HIGPA – Evolutionary or Revolutionary?

Does the supply chain have a missing link in the implementation of GS1 standards?
By Curtis Rooney

National Geographic recently announced that the so-called “missing link” – a 47-million-year-old fossil and critical piece in primate evolution – had been found in Germany. The lemur-like skeleton is said to bridge the evolutionary gap between humans and apes. At the same time, the Health Industry Group Purchasing Association’s (HIGPA) Committee on Healthcare eStandards (CHeS) may have discovered a similarly critical split, only this time in the healthcare supply chain’s evolution toward implementation of GS1 standards.

GS1 standards promise to provide both a common language and linkages for trade information that can be used by anyone in the supply chain, in any location around the world. Healthcare providers, group purchasing organizations (GPOs), distributors and a number of leading suppliers have long held that a key element to increasing patient safety, quality and efficiency, as well as reducing costs, will be found in the successful implementation of GS1 standards related to:

  • Global Locator Numbers (GLNs)
  • Global Trade Item Numbers (GTINs)
  • Global Data Synchronization Network (GDSN).

What a waste
A recent update of the path-breaking study entitled the Efficient Healthcare Consumer Response (EHCR) study, found that $16 billion is wasted each year in the healthcare supply chain primarily because data standards are either lacking completely or are not as widely used or developed as in other industries. To advance this cause, a number of organizations, including HIGPA, have announced support for the GS1 implementation and adoption timeline that includes the following sunrise dates:

  • December 2010 for Global Location Numbers (GLN)
  • December 2012 Global Trade Item Numbers (GTIN)

The MMIS link
Unproven, however, is the strong suspicion that the “missing link” in the GS1 implementation equation may be the Material Management Information System (MMIS) solution providers. The theory is that if MMIS providers are not prepared, then healthcare providers wouldn’t be able to convert when these dates go into effect. Further, it is often claimed by other stakeholders in the Healthcare Supply Chain, “that if the providers can’t adopt the standards there is no compelling reason to move more quickly.” To test this notion and determine the readiness of MMIS technology providers, CHeS has hired well-known healthcare consultant John Burks to collaborate with companies such as Lawson, PeopleSoft, McKesson, Meditech and others.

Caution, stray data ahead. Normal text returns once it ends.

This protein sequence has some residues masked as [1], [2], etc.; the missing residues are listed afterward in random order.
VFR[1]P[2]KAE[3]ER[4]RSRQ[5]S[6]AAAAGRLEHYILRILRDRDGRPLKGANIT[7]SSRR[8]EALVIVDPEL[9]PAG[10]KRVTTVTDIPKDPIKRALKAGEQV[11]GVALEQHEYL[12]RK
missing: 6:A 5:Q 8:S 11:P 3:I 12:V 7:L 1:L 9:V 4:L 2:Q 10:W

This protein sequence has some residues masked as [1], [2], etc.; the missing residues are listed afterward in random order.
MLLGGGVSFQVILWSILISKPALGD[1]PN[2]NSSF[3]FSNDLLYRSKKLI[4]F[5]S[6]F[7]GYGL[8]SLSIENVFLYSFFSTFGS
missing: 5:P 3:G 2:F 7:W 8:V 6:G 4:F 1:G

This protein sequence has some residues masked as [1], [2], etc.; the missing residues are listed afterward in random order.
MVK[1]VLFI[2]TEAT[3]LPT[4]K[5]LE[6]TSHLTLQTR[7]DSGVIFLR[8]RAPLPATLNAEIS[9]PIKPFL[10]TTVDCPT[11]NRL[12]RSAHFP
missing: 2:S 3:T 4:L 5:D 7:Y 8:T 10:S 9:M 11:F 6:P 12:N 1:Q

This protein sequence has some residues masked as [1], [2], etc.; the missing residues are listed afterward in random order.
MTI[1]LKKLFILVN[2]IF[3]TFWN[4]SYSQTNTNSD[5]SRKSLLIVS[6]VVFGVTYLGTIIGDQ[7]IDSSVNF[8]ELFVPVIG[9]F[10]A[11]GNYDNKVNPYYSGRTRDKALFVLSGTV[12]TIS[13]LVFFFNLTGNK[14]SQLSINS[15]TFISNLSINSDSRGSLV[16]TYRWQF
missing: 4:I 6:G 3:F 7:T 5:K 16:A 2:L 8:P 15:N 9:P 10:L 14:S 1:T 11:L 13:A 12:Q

The objective of his work is to determine whether the MMIS community is sufficiently ready to assist healthcare providers and others in the supply chain in the implementation process. Burks has been tasked with conducting an in-depth national survey of these organizations to provide a “snap shot” of the industry. The survey, developed mostly by a GS1 work group, but in conjunction with CHeS and the Association of Healthcare Resource & Materials Management (AHRMM), will be the next step in testing the hypothesis that the MMIS community is the “missing link.”

The survey will include questions related to MMIS implementation concerning:

  • Identification of the key issues and limitations of current systems.
  • Determining the technology provider’s awareness and support of the industry adopted Sunrise Timeline.
  • Assessment of the current compliance status and project plans against multiple dimensions.
  • Commitment to specific road map plans or recommended “workaround” accommodations for all software versions.
  • Estimates of the cost impact to customers to achieve compliance.
  • Determination of specific issues and where HIGPA, CHeS, GS1 and AHRMM can assist.

Unlike National Geographic, the hope is to never actually find the “missing link.” Reporting the fact that GS1 implementation is proceeding on all fronts is the preferred discovery. Nothing would be better than to find that all the MMIS vendors are ready to:

  • Deliver applications though version control releases rather than workarounds.
  • Publish road maps and timelines for deliverables that align with industry Sunrise Dates.
  • Store and transact (EDI) using GLN and GTIN.
  • Reduce and/or eliminate dual numbering systems with newest versions.
  • Receive and align product information from GDSN or from any other data aggregation source which uses GS1 standards.
  • Promote and publish compliance roadmaps and the creation of best practice and standards implementation guidelines and recommendations.

Documenting the progress of MMIS providers is the next step in whether the supply chain’s progress in implementation of GS1 standards will be evolutionary or revolutionary. The results of the survey are expected to be completed by September. It has not been determined whether the results will be released or used as a benchmark from which future efforts can be measured.

If these companies have prepared applications that support standards and are in the process of delivering GS1 compliance to their users and customers, the results could show that a revolution is underway. On the other hand, if the outcomes show that the “missing link” in the supply chain is the MMIS community, we are prepared to provide assistance to ensure that this process evolves in a timely manner so that no one looks “lemur-like” when the GS1 sunrise dates are implemented.